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Cole Strange didn't end up joining the military, but through his foundation and My Cause My Cleats, he's giving back to those who served

There was a time when New England Patriots offensive lineman Cole Strange believed he might join the military after college, but his dream of making it to the NFL came true. For My Cause My Cleats, he's paying tribute to those who did serve.

Cole Strange. Cole Strange Foundation. My Cause My Cleats

Through much of his senior year at the University of Tennessee at Chattanooga, New England Patriots offensive lineman Cole Strange figured he might end up enlisting in the military after graduation.

At that point, he was projected to potentially sign as an undrafted free agent after the NFL Draft, but if football didn't work out, he would serve his country.

"I have a lot of respect for people who served in the military, and I think it's kind of personal because it's what I wanted to do if football didn't work out," Strange said, well into his second season with the Patriots, who selected him in the first round of the 2022 NFL Draft.

"I talked to my dad during the season about it, and I said I'm going to give it a shot but I could get cut. I didn't know how any of this worked. We didn't have a ton of guys at Chattanooga who were in that situation to look up to for guidance, but I did know if it didn't work out then I wanted to go to the military. I knew I would get fulfillment and purpose out of it."

This season, the 25-year-old launched the Cole Strange Foundation to honor and support veterans, and for the NFL's My Cause My Cleats initiative this week, he'll get to bring attention to that mission.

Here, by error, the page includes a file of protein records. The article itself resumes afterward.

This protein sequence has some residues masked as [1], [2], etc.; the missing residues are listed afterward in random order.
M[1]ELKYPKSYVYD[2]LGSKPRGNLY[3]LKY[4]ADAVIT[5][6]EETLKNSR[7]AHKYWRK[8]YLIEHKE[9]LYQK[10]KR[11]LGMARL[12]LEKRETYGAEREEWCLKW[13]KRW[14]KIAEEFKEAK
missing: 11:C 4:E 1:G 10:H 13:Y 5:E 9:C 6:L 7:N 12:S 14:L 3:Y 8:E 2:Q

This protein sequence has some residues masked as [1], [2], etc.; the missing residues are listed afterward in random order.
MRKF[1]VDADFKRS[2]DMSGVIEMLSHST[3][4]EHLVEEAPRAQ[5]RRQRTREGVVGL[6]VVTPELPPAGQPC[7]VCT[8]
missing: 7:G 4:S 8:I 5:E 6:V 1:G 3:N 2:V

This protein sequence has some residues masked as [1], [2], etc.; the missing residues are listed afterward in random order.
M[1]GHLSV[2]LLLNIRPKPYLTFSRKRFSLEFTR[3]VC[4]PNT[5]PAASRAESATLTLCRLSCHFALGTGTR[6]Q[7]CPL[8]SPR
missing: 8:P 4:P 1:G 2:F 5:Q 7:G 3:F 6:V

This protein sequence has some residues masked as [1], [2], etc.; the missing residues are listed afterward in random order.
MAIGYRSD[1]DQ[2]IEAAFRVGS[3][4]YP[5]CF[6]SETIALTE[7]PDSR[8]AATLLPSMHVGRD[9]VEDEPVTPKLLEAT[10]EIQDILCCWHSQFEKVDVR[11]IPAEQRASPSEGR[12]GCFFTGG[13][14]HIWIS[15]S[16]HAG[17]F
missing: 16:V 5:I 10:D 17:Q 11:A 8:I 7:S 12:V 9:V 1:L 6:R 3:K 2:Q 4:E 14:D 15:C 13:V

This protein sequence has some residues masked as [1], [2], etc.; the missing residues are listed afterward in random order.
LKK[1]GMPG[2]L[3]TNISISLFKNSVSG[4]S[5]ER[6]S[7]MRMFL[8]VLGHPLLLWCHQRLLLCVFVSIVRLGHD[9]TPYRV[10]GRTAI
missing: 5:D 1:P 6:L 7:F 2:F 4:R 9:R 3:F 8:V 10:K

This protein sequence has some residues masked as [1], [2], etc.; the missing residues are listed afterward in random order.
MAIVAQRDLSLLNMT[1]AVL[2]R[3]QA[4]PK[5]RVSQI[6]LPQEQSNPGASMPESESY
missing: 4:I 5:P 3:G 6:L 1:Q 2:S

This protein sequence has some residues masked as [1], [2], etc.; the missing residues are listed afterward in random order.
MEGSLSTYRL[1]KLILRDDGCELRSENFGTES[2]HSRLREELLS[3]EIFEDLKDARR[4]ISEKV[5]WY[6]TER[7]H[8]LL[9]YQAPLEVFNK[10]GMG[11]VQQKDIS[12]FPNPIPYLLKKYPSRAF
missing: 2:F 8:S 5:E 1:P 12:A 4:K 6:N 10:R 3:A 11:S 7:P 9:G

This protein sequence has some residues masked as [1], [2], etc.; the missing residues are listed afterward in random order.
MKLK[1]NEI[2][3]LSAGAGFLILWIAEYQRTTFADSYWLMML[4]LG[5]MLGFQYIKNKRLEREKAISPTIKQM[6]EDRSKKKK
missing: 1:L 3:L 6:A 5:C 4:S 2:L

"I guess my way of connecting to that, since I can't do it for my career, is to help people who have," Strange added.

Back in September, Strange held an inaugural "Patriots at the Movies" event, inviting around 60 military veterans for drinks, snacks, and a screening of the newly released Gran Turismo film. Following that up on Nov. 6, he hosted his first fundraising event, an "Evening to Salute Veterans," at Gillette Stadium.

He has another fundraising event planned for the spring, and the hope is to host two a year, with proceeds going to help veterans who have been injured in combat as well as those struggling financially or mentally.

"Everyone has a story that will break your heart and it was no different with them," Strange said of the experience getting to meeting local veterans.

"I was like, damn, I wish I had more money to give away. It felt good to be able to talk to them and hear from the actual people who served and what they struggled with. There's a lot of talk about it, and I didn't know too many homeless veterans myself, but I know there is a staggering rate of veterans who die by suicide every day. These people probably aren't the type to want to reach out for help in the first place – they might be ashamed of that. I don't know how to combat that, but what I can do is help raise money to get them resources, and I think that is really cool."

Learn more about the Cole Strange Foundation here.

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